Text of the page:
Image: Bartolomeo de Gusmão
Given Portugal’s seafaring tradition, it is no surprise that this invention really looked like a giant ship that could fly through the air: a huge sail spread over a boat-like body. In case of no wind, air could be blown through tubes from the boat itself into the sail via bellows. Magnets, encased in two hollow metal balls, were supposed to propel the airship.
The „Passarola“ as a sand sculpture at FIESA 2009:
Image: Roger W. Haworth
Though the public demonstration of the “Passarola”, slated for June 24, 1709, never took place, Gusmão is said to have tested it at a later point and managed to fly for about 1 km over Lisbon. He was also on track with experiments on airplanes and hot air balloons but his death at only 39 years of age put an end to all plans.
Diego Marin Aguilera (1757-1799)
Diego Marin Aguilera was a Spanish inventor, who, unlike the others portrayed here, was not a learned scholar but an agricultural laborer who learned about flying from studying the eagles while tending to his animals and fields.
Might Aguilera’s wings have looked like this?
Image: Will Luo
For six years, Aguilera worked on a flying machine made of wood, iron, cloth and eagle and vulture feathers, held together by wrought iron joints made by the local blacksmith. The contraption also included stirrups for his feet and hand cranks to control its direction. The full moon night of May 13, 1793 was when Aguilera brought his glider to the highest part of the castle of Coruña del Conde and took off, expecting to be back “in a couple of days.”
Actually, he reached a height of 5-6 m and flew for about 360 m, after which he crash-landed due to a broken metal joint. More than his body, his ego was scratched and bruised, and after villagers accused him of heresy and fraud and burned his flapping wings, he never attempted to fly again. Today, however, he is called the “father of aviation” in Spain and the Air Force dedicated a monument to him.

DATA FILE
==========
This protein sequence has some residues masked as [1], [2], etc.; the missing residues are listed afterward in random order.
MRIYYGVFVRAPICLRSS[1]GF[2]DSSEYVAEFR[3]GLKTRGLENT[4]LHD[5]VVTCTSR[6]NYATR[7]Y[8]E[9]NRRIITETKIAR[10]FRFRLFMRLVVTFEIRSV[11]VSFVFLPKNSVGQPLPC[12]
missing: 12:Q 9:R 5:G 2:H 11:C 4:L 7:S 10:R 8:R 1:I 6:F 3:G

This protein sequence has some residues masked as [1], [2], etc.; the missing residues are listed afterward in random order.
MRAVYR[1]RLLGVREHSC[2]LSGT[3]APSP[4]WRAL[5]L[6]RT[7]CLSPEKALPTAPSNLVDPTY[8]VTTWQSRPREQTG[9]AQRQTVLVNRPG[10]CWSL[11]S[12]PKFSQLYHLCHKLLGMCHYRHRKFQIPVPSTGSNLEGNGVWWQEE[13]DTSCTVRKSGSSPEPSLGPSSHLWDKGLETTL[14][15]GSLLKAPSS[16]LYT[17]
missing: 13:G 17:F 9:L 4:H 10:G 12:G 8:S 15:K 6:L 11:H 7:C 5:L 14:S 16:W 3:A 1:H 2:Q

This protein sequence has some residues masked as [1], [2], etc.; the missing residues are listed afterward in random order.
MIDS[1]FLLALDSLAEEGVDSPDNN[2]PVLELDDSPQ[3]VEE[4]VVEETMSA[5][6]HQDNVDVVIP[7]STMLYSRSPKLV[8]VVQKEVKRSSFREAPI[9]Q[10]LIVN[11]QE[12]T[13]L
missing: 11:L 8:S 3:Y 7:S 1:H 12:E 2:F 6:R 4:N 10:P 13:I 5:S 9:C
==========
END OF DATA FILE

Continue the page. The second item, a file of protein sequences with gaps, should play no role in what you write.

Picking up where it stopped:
Otto Lilienthal (1848-1896)
Last but not least, there’s Otto Lilienthal, a German pioneer of human aviation whose inventions coincided with the age of photography so that his extensive documents got supplemented by newspaper articles with photographs – proof, so to speak. Lilienthal was the first person to make repeated, successful gliding flights and became known as the “glider king.”
Otto Lilienthal with his small wing flapping apparatus in 1894:
Image: Ottomar Anschütz
Models of Lilienthal’s gliders:
Image: Matthias Kabel
Lilienthal controlled his gliders by shifting his body weight, therefore changing the centre of gravity, much like how modern hang gliders function. However, he held the glider by his shoulders rather than hanging from it, which made it difficult to maneuver. On August 9, 1896 Lilienthal undertook his last flight – a fatal one during which he fell from a height of 17 m and broke his spine.
Yippee, here I come – Otto Lilienthal in May 1895:
Image: Dr. Richard Neuhauss
Though Lilienthal researched lighter-than-air flight intensively and minutely described the flight of birds, he was later credited most with his developments of heavier-than-air flight and aviation and experiments to gather reliable aeronautical data. The Wright Brothers credited him as a major inspiration but soon decided to pursue manned flight, a whole different chapter with hot air balloons, the first airplanes and more.
What the American Institute of Aeronautics and Astronautics said about Diego Marin Aguilera is surely true for all the early inventors interested in flight: they were “endowed with a special technical ingenuity and … a good example of the ageless human aspiration toward flight.”